It started with a little heartburn, in the fall of 2016. Oak Bluffs businessman Tony daRosa didn’t think much about it. It wasn’t bothersome enough to make him postpone a golf trip to South Carolina with his friends.

But when he returned to the Island that fall, he thought he had better get the heartburn checked out. His doctor ordered some blood tests, which he did one morning at the Martha’s Vineyard Hospital.

“Came back to work,” Mr. daRosa said. “They called me and said they wanted me to come back to do the labs again, they wanted to check something. From there they threw me in an ambulance and took me to Tufts.”

At Tufts Medical Center in Boston, doctors soon confirmed that Mr. daRosa’s kidneys were failing. They helped him establish the grueling routine of dialysis three times a week, and began to talk to him about a transplant.

Kidney issues began in fall of 2016. — Ray Ewing

The best solution for a kidney transplant is usually to find a live donor willing to give up one of their own kidneys. The body systems of most people operate just fine with only one functioning kidney.

Mr. daRosa turned to family and friends for donor candidates. He found plenty of support.

“We all went up, there was seven of us that wanted to test,” said Mr. daRosa. “That made me feel pretty good.”

It turned out Mr. daRosa was pretty lucky. His daughter Erin was a good match. But after she went in for more extensive testing, doctors decided against using her as a donor.

It turned out Mr. daRosa was even luckier than he thought. Doctors turned to the second donor candidate they found after preliminary testing, a very statistically unlikely candidate, Erin’s husband Mike DeBettencourt. He was a perfect match. The medical staff at Tufts told them they had never seen a donor match between a father in law and a son in law.

Tufts medical team said they had never encountered a match between a father in law and son in law. — Ray Ewing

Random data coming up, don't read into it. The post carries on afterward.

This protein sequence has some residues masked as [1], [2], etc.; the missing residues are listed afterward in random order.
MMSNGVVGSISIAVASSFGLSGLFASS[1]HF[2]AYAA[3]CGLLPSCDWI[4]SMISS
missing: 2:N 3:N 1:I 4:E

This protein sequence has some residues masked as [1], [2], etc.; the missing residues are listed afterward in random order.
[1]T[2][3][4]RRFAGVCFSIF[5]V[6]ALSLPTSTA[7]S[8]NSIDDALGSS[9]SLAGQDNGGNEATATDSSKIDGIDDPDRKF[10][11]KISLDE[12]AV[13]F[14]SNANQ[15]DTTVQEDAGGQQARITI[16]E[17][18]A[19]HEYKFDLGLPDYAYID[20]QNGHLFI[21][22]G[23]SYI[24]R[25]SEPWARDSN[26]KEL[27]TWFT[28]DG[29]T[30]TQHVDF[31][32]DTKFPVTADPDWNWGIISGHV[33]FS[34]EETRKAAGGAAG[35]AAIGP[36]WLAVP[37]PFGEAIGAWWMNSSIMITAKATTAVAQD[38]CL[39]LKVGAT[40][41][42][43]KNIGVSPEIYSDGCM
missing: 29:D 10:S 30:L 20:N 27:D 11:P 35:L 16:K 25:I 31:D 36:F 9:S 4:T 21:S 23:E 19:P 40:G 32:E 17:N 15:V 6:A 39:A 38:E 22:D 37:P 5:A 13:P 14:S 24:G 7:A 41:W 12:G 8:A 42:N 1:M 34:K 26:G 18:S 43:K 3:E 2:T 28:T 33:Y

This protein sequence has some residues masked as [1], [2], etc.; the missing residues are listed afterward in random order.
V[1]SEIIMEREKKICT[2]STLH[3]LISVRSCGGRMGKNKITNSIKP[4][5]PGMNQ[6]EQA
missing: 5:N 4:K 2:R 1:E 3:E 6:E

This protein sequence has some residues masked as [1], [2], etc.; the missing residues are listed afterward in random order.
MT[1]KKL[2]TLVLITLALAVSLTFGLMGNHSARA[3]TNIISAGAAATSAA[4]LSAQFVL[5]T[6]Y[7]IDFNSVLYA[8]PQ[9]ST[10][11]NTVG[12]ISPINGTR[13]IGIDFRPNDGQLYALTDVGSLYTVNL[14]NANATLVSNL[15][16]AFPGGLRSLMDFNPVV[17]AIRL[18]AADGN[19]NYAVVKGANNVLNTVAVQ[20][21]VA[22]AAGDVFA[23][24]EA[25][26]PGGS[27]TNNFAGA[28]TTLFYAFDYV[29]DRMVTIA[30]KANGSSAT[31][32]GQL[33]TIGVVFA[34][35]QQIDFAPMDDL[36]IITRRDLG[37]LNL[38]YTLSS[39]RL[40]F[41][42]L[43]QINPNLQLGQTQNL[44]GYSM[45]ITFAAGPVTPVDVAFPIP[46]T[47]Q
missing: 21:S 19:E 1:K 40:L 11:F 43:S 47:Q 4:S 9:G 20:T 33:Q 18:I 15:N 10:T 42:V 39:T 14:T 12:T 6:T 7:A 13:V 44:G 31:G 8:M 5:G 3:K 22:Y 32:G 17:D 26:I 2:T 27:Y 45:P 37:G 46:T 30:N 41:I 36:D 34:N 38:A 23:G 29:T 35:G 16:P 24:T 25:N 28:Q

As the scheduled Dec. 12 surgeries neared, Mr. daRosa had the slightest of second thoughts.

“My numbers were going in the right direction, doing the dialysis,” said Mr. daRosa. “You have that thought of, maybe this isn’t necessary. But then they [the numbers] jump around, and I knew there was no way my kidneys were coming back.”

For Mr. DeBettencourt, who owns DeBettencourt’s Garage in Oak Bluffs, there was never a doubt.

“I was happy that I could help him and it was just a natural thing for me to do,” said Mr. DeBettencourt. “He’s my father in law, grandfather to my children, and father of my wife. To be honest with you, I didn’t think it was that big of a deal. I said, why not. I talked to all the people at Tufts. I was going to do it, no matter what, but they ease your mind even more. They tell you the statistics, they tell you it’s nothing more than a C-section. It was natural, I thought.”

Both men were released from the hospital after just a few days of recovery from the operation. By early January, both were back at their jobs feeling normal, with the exception of occasional fatigue at the end of the day.

Neither man is all that emotional about the life saving surgery. They speak in a humble, matter of fact tone about something many consider a medical miracle.

Mr. DeBettencourt said the only thing that makes him feel slightly uncomfortable is the number of people who shake his hand and call him a hero.

“I don’t consider it a heroic act,” said Mr. DeBettencourt. “I just consider it something that’s natural. My father in law needs a kidney, I’ll give him a kidney.”

Mr. daRosa’s reaction was both matter-of-fact, and heartfelt.

“Thank you, Mike,” he said.